Kenai council OKs grant funds for COVID leave, testing for city employees

The City of Kenai will use up to $110,000 in state grant funds to pay for leave for city employees who test positive for COVID-19. The city council, which approved the move during its Wednesday night meeting, additionally approved up to $50,000 for testing for employees and immediate family members.

The money was made available to the city in spring 2021 under the Alaska Department of Health and Social Services, according to the ordinance that accepted those funds. In all, about $327,000 was made available to the City of Kenai from the state to help implement a mobile COVID-19 vaccination unit, according to a memo from Kenai Fire Chief Tony Prior explaining the funds.

The legislation up for consideration by the council on Wednesday was amended by substitution to put caps on the amount of money that can be used for COVID leave and for testing, as well as to make the funds available retroactively to Jan. 20, 2022.

In making the additional leave available to city employees, the legislation cites recent high COVID transmission caused by new virus variants and says it is in the city’s best interest to “keep and promote a healthy working environment for all employees.”

“Addition of this leave will encourage employees to test for and stay home if they test positive for COVID-19, thereby protecting other City employees and the community from further spread,” the legislation says. “Due to the recent near exponential growth of the omicron variant and the increasing number of employees impacted by the virus, temporary COVID-19 employee leave will be provided retroactively to January 20, 2022.”

Prior wrote in a separate Jan. 12 memo that there is about $220,000 left of those funds that he does not expect the city to “get close” to spending. He went on to say that if half of city employees tested positive for COVID-19 and used 40 hours of leave, for example, the cost would be about $90,000.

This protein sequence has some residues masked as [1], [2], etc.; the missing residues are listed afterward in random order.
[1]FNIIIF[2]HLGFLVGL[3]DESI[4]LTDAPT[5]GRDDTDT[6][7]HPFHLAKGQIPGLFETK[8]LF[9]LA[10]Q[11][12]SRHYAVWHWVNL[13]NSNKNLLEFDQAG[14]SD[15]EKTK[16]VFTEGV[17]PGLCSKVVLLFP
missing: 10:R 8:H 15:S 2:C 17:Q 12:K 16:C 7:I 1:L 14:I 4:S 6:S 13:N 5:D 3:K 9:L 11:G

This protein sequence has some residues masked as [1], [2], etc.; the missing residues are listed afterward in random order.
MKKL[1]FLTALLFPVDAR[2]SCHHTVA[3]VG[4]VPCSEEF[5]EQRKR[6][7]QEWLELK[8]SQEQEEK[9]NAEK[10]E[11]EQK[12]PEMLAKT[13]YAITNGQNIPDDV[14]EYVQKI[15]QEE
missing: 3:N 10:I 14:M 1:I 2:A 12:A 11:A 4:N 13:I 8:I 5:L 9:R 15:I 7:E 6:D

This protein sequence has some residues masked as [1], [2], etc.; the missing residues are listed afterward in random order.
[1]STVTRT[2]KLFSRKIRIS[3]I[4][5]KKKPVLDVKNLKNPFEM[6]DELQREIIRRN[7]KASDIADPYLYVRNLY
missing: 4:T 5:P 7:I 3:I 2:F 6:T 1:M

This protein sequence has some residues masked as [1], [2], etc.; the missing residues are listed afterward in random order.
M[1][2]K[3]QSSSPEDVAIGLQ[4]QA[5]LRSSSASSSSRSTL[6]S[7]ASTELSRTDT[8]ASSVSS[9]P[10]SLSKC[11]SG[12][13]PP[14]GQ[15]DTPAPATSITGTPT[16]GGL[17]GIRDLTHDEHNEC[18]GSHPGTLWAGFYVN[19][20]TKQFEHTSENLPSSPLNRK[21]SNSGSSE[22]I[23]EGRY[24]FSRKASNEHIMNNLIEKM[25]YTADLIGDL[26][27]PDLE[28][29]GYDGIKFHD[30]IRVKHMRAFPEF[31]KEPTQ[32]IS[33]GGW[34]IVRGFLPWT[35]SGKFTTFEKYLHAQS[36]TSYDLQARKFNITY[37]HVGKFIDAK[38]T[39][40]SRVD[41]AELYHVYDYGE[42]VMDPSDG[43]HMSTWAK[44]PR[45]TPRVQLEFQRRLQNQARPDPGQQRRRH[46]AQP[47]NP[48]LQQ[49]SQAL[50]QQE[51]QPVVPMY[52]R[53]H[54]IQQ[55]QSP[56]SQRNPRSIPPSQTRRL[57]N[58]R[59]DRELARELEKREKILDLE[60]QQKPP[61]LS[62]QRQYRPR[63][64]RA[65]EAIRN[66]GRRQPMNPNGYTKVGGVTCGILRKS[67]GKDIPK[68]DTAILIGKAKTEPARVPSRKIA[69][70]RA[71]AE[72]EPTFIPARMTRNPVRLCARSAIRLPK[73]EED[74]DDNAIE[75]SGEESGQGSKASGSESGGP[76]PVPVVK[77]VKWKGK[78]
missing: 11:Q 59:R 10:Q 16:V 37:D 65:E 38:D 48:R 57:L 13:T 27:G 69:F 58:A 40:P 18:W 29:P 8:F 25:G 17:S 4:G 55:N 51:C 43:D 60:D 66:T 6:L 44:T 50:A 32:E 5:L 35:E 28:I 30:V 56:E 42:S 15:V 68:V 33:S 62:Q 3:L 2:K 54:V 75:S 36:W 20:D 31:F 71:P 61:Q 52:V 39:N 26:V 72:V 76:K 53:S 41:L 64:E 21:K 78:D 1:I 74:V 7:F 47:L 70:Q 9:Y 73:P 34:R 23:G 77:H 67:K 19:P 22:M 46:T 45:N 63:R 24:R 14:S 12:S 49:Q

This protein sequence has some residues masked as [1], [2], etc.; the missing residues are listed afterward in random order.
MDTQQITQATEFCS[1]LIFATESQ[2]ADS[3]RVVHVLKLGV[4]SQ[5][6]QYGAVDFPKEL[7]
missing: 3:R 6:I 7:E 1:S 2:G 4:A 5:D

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“The health of our employees is vital to the daily operations of the City, as well as the health of community members that we serve,” Prior wrote. “One component of that health and wellness is making sure employees have adequate time to isolate, quarantine and recover, should they test positive for COVID-19. Another is making sure our employees are not passing this virus on to co-workers or the public they come in contact with.”

Kenai City Manager Paul Ostrander said during Wednesday’s meeting that 22 of the city’s roughly 100 employees are currently in COVID protocols, nine of whom are COVID-positive and 13 who are close contacts. The city’s previous record, Ostrander said, that the most employees the city has previously had in COVID protocols was “eight or nine.”

“This is clearly an increase that we’ve seen here recently,” Ostrander said.

City council member James Baisden, who cast one of the two “no” votes on the ordinance, said that he supports helping city employees, but does not support the city’s current policy that requires city employees to mask if they are identified as a close contact or if they test positive and return to after a five-day quarantine.

“If close contact is going to continue to be an issue, we’re never going to get back to normal,” Baisden said.

Council member Teea Winger, who proposed the spending caps, also said she takes issue with the city’s masking policy for employees and would like to see it revisited. Winger also proposed making higher-quality masks, such as N95 or KN95 masks, available for city employees.

The ordinance passed by a vote of 5-2 with council members Baisden and Glenese Pettey voting in opposition. The council’s full meeting can be viewed on the City of Kenai’s YouTube channel.

Reach reporter Ashlyn O’Hara at

Artmotion U.S.A

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